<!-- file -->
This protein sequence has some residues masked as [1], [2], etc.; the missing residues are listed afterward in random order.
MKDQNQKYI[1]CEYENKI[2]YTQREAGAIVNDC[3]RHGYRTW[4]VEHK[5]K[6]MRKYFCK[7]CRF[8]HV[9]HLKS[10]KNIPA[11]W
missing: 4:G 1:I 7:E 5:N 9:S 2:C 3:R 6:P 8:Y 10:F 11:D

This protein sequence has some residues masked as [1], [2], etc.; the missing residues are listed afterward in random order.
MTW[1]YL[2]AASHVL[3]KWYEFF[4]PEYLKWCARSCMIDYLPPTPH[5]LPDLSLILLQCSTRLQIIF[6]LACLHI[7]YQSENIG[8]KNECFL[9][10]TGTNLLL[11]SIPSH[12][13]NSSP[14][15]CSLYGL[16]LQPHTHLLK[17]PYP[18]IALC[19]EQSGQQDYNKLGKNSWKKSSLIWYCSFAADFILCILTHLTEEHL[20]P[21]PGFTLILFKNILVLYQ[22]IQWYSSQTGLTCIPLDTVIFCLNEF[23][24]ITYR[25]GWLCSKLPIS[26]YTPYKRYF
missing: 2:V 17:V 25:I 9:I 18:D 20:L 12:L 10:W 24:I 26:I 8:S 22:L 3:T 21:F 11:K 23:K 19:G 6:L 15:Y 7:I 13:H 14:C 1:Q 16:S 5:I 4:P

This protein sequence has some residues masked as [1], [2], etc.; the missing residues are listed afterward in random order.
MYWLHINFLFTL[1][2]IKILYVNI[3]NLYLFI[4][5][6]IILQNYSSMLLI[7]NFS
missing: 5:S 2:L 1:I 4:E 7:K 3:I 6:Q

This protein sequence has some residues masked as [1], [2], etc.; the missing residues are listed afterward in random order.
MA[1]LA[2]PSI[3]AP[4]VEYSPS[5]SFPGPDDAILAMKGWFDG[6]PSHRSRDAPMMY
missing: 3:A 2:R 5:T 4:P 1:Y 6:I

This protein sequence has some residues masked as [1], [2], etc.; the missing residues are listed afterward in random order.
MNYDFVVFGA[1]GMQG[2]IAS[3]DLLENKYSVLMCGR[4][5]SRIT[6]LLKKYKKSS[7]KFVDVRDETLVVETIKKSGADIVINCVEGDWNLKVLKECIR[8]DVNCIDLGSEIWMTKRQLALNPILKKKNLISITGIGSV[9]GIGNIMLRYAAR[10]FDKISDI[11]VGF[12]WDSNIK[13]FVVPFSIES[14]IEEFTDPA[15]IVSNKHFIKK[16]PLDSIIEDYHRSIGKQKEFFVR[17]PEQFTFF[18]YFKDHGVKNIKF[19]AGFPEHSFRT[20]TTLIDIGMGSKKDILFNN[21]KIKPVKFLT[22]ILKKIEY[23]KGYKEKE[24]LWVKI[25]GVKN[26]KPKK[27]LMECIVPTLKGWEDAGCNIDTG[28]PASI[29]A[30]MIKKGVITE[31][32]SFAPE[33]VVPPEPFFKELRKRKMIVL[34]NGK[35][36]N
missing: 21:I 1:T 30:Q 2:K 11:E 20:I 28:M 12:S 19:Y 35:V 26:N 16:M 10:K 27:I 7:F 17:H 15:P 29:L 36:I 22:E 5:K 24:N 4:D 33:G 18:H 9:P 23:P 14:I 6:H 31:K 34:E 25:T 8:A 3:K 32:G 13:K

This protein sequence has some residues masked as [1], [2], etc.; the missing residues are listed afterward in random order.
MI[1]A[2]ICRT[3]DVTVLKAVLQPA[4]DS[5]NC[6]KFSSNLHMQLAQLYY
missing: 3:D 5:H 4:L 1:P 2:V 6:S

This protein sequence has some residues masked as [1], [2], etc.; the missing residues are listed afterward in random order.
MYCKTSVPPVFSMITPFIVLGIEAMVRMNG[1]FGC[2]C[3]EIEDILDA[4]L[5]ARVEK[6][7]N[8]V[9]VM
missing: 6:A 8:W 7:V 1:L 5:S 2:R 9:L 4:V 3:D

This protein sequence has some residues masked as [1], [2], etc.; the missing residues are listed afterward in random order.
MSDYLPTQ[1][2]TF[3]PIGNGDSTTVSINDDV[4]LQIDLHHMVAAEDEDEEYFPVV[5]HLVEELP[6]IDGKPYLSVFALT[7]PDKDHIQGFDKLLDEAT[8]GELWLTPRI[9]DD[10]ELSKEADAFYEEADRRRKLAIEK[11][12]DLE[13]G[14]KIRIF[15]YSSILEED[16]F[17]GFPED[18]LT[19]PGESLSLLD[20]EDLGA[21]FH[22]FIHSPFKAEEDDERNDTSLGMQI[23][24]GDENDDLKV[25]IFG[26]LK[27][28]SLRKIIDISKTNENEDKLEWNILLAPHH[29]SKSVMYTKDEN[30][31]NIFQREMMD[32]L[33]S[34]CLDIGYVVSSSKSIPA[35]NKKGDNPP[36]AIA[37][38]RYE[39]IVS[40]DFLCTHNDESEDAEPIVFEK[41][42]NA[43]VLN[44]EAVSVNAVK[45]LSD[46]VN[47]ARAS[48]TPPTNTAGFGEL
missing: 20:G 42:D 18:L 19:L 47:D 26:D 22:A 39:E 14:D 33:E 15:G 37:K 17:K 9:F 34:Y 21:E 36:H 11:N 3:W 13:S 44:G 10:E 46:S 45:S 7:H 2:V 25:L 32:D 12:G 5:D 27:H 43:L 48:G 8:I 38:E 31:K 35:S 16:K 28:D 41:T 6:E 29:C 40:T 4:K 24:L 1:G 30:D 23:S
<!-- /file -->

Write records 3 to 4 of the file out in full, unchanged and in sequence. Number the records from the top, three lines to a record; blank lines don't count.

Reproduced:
This protein sequence has some residues masked as [1], [2], etc.; the missing residues are listed afterward in random order.
MYWLHINFLFTL[1][2]IKILYVNI[3]NLYLFI[4][5][6]IILQNYSSMLLI[7]NFS
missing: 5:S 2:L 1:I 4:E 7:K 3:I 6:Q

This protein sequence has some residues masked as [1], [2], etc.; the missing residues are listed afterward in random order.
MA[1]LA[2]PSI[3]AP[4]VEYSPS[5]SFPGPDDAILAMKGWFDG[6]PSHRSRDAPMMY
missing: 3:A 2:R 5:T 4:P 1:Y 6:I